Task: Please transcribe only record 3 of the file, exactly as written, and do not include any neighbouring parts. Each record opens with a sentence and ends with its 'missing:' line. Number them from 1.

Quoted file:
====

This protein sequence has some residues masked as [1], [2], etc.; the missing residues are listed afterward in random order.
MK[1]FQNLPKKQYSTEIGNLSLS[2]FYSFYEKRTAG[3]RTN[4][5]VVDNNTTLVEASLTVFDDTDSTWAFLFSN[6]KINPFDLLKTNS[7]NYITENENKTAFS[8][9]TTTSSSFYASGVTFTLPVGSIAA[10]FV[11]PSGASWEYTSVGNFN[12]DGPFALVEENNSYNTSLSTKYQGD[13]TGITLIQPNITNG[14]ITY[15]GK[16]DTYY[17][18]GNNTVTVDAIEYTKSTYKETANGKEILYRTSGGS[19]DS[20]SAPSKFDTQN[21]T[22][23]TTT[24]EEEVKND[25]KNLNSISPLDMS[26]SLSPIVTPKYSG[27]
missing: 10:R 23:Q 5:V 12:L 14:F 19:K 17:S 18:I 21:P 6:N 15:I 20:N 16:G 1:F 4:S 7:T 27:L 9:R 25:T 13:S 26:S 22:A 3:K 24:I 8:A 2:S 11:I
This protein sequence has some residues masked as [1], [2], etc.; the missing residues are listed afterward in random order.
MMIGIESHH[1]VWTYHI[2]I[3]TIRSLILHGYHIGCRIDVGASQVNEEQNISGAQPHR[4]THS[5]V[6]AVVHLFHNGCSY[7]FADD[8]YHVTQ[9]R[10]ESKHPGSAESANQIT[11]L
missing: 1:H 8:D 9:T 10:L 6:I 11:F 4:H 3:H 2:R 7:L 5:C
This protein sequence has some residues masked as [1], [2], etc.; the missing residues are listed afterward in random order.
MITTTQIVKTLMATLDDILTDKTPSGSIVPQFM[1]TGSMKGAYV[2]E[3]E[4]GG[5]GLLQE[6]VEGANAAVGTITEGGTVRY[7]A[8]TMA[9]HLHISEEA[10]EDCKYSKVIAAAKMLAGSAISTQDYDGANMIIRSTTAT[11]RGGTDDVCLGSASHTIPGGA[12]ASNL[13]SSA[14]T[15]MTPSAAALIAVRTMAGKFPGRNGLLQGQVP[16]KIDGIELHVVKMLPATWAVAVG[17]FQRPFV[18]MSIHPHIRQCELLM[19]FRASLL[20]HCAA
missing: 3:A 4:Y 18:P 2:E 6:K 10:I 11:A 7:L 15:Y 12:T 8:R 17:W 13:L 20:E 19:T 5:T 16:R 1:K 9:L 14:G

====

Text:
This protein sequence has some residues masked as [1], [2], etc.; the missing residues are listed afterward in random order.
MITTTQIVKTLMATLDDILTDKTPSGSIVPQFM[1]TGSMKGAYV[2]E[3]E[4]GG[5]GLLQE[6]VEGANAAVGTITEGGTVRY[7]A[8]TMA[9]HLHISEEA[10]EDCKYSKVIAAAKMLAGSAISTQDYDGANMIIRSTTAT[11]RGGTDDVCLGSASHTIPGGA[12]ASNL[13]SSA[14]T[15]MTPSAAALIAVRTMAGKFPGRNGLLQGQVP[16]KIDGIELHVVKMLPATWAVAVG[17]FQRPFV[18]MSIHPHIRQCELLM[19]FRASLL[20]HCAA
missing: 3:A 4:Y 18:P 2:E 6:K 10:I 11:A 7:L 15:Y 12:T 8:R 17:W 13:L 20:E 19:T 5:T 16:R 1:K 9:L 14:G